Temporal Dynamics of Aerodynamic Canopy Height Derived From Eddy Covariance Momentum Flux Data Across North American Flux Networks

Abstract

Aerodynamic canopy height (h(a)) is the effective height of vegetation canopy for its influence on atmospheric fluxes and is a key parameter of surface-atmosphere coupling. However, methods to estimate h(a) from data are limited. This synthesis evaluates the applicability and robustness of the calculation of h(a) from eddy covariance momentum-flux data. At 69 forest sites, annual h(a) robustly predicted site-to-site and year-to-year differences in canopy heights (R-2=0.88, 111site-years). At 23 cropland/grassland sites, weekly h(a) successfully captured the dynamics of vegetation canopies over growing seasons (R-2>0.70 in 74site-years). Our results demonstrate the potential of flux-derived h(a) determination for tracking the seasonal, interannual, and/or decadal dynamics of vegetation canopies including growth, harvest, land use change, and disturbance. The large-scale and time-varying h(a) derived from flux networks worldwide provides a new benchmark for regional and global Earth system models and satellite remote sensing of canopy structure. Plain Language Summary Vegetation canopy height is a key descriptor of the Earth surface and is in use by many modeling and conservation applications. However, large-scale and time-varying data of canopy heights are often unavailable. This synthesis evaluates the applicability and robustness of the calculation of canopy heights from the momentum flux data measured at eddy covariance flux tower sites (i.e., meteorological observation towers with high frequency measurements of wind speed and surface fluxes). We show that the aerodynamic estimation of annual canopy heights robustly predicts the site-to-site and year-to-year differences in canopy heights across a wide variety of forests. The weekly aerodynamic canopy heights successfully capture the dynamics of vegetation canopies over growing seasons at cropland and grassland sites. Our results demonstrate the potential of aerodynamic canopy heights for tracking the seasonal, interannual, and/or decadal dynamics of vegetation canopies including growth, harvest, land use change, and disturbance. Given the amount of data collected and the diversity of vegetation covered by the global networks of eddy covariance flux tower sites, the flux-derived canopy height has great potential for providing a new benchmark for regional and global Earth system models and satellite remote sensing of canopy structure.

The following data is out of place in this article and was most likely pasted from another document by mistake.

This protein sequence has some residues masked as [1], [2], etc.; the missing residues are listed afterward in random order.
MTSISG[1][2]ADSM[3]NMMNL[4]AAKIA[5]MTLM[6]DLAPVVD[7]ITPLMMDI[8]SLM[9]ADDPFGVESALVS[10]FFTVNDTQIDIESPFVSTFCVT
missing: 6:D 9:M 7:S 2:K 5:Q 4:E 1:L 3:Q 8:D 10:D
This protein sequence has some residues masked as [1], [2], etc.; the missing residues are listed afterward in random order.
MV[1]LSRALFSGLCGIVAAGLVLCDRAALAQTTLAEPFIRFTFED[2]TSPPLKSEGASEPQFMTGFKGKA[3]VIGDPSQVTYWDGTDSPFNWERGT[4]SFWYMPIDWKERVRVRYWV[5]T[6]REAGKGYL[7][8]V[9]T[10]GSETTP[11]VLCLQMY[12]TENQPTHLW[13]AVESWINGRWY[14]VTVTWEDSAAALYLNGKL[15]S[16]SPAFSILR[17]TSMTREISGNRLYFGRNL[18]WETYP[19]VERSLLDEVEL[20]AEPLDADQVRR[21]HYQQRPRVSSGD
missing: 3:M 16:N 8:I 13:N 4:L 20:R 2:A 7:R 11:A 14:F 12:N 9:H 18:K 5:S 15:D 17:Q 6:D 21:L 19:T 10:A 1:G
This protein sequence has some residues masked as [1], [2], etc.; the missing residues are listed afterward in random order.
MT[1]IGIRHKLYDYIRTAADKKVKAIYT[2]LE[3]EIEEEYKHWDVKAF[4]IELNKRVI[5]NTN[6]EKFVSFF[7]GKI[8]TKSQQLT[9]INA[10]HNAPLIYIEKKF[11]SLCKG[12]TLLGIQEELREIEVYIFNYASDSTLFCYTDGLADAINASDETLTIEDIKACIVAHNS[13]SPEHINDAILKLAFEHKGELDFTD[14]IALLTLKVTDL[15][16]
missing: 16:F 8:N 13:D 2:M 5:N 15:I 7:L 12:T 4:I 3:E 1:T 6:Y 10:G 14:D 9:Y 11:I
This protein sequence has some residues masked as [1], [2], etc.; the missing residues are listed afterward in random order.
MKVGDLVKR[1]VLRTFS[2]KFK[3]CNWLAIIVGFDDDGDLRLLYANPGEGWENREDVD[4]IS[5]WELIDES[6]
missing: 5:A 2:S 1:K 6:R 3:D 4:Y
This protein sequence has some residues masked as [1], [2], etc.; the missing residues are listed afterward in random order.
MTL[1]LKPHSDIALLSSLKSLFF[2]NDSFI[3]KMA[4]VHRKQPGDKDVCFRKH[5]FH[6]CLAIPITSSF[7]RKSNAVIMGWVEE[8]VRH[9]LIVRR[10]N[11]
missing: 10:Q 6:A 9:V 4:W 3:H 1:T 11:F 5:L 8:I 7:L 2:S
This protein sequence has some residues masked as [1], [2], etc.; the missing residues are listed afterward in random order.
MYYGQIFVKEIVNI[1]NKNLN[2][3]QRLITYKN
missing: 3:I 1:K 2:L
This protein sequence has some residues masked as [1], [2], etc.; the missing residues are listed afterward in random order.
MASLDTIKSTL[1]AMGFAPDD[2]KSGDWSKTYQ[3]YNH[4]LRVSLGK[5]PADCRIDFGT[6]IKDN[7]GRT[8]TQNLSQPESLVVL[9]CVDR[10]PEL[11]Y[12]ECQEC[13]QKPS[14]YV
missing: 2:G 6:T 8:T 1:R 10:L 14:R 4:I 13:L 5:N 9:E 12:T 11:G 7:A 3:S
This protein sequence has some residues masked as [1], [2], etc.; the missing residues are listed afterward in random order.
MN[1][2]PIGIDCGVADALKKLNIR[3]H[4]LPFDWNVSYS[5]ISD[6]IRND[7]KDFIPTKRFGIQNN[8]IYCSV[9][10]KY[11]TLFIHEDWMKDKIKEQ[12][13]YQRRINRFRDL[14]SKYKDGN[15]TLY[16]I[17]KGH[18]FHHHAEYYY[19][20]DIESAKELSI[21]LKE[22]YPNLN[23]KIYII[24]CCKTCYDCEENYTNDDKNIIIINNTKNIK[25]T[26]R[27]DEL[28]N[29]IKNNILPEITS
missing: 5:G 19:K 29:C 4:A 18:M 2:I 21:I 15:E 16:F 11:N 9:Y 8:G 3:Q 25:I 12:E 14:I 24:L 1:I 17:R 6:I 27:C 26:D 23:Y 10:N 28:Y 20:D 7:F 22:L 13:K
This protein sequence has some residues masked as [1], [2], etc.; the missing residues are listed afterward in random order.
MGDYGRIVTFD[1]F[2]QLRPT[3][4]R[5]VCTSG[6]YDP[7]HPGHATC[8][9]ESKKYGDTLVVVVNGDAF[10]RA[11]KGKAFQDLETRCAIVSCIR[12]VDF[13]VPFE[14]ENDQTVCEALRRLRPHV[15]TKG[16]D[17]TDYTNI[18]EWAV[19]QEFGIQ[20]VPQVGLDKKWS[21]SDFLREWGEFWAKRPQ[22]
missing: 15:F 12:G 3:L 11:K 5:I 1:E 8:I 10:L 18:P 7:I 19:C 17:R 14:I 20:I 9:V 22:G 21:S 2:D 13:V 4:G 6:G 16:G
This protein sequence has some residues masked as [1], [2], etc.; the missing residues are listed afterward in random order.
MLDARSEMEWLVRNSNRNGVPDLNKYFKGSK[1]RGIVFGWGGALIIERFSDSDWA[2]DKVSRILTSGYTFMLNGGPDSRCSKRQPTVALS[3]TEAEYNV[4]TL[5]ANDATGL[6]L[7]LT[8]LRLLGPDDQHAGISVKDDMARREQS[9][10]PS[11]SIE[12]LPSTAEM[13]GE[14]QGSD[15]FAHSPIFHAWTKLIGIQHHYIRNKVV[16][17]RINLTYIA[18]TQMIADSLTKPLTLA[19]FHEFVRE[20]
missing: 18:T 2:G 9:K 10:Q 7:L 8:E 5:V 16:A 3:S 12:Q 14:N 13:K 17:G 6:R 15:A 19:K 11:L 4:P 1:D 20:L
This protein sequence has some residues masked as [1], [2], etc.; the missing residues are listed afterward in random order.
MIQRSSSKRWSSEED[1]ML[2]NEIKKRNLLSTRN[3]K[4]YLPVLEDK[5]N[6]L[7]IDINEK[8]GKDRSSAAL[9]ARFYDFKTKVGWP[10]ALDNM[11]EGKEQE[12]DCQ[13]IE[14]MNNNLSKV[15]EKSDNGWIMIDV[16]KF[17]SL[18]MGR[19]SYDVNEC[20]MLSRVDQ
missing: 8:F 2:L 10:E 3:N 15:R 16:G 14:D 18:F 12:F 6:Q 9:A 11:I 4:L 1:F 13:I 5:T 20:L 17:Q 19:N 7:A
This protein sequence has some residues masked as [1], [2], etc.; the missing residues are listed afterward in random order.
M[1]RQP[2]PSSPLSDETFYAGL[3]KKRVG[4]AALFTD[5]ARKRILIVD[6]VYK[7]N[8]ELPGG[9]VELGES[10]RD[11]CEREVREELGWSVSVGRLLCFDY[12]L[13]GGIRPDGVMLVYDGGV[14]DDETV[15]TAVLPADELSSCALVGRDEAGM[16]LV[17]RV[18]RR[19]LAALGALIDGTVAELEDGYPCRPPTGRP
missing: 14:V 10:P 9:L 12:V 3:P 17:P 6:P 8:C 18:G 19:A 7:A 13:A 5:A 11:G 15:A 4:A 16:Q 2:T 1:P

Description
Keywords
momentum flux, AmeriFlux, eddy covariance, canopy height, phenology
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